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An accident of birth

At Christmas, I can’t help but to be thankful for the accident of birth that meant that I was born in Canada to a good family and had opportunity available to me at every turn and a social safety net (federal and family) to catch me when I was unemployed. I was born here and not there, and that makes a big, big difference.

I was lucky enough to be born into a good family (not rich, but not living in poverty either) with caring parents in a country with a good human rights record which takes care of its citizens with a a decent health care plan for all and a belief that every child has a right to a fair and worthwhile education.

And that yes, while I did spend almost six months unemployed in 2013, there was enough of a support system built in on both on the federal (EI) and the family level (family members kicking in when funds ran low) to ensure that I did not lose my house, my car, or my family.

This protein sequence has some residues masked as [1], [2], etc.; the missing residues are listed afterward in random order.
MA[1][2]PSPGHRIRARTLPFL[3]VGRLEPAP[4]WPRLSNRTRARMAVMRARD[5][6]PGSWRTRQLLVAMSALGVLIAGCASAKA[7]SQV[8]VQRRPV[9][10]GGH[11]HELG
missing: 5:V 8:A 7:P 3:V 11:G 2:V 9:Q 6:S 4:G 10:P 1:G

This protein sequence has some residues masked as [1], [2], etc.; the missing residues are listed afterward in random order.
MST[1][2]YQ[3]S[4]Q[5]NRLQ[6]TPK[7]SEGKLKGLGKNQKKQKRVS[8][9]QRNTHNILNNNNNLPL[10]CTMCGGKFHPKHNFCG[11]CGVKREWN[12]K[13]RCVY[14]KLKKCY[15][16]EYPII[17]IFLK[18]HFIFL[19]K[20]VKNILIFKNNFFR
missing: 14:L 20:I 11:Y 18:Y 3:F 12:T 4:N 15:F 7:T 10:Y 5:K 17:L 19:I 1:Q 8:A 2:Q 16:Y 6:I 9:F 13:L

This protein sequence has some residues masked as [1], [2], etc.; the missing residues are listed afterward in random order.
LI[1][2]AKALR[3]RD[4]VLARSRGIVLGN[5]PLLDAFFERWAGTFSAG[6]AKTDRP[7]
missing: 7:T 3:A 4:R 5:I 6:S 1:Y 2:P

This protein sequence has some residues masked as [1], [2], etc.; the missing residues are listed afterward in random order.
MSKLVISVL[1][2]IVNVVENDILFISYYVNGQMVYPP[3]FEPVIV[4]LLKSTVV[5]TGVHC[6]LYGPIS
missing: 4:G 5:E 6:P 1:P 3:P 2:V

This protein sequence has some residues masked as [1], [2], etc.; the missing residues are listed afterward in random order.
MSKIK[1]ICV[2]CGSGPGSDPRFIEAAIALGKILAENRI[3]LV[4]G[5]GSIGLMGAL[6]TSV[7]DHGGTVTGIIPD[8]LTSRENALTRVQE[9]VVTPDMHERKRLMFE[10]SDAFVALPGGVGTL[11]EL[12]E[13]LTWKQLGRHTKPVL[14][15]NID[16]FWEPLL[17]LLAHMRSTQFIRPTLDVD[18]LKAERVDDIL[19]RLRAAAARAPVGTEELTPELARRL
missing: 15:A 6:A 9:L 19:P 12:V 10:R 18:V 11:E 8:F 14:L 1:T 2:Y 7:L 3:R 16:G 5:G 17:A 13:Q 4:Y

This could not be clearer to me as I witnessed two things of great import this year:

The first resonates with me because my wife is Thai and her parents took great pains to bring her to Canada, even if it meant she had to be separated from her son for a few years. (We are working on bringing her son to Canada, but complications arising from her declarations upon entry into Canada are slowing things down.)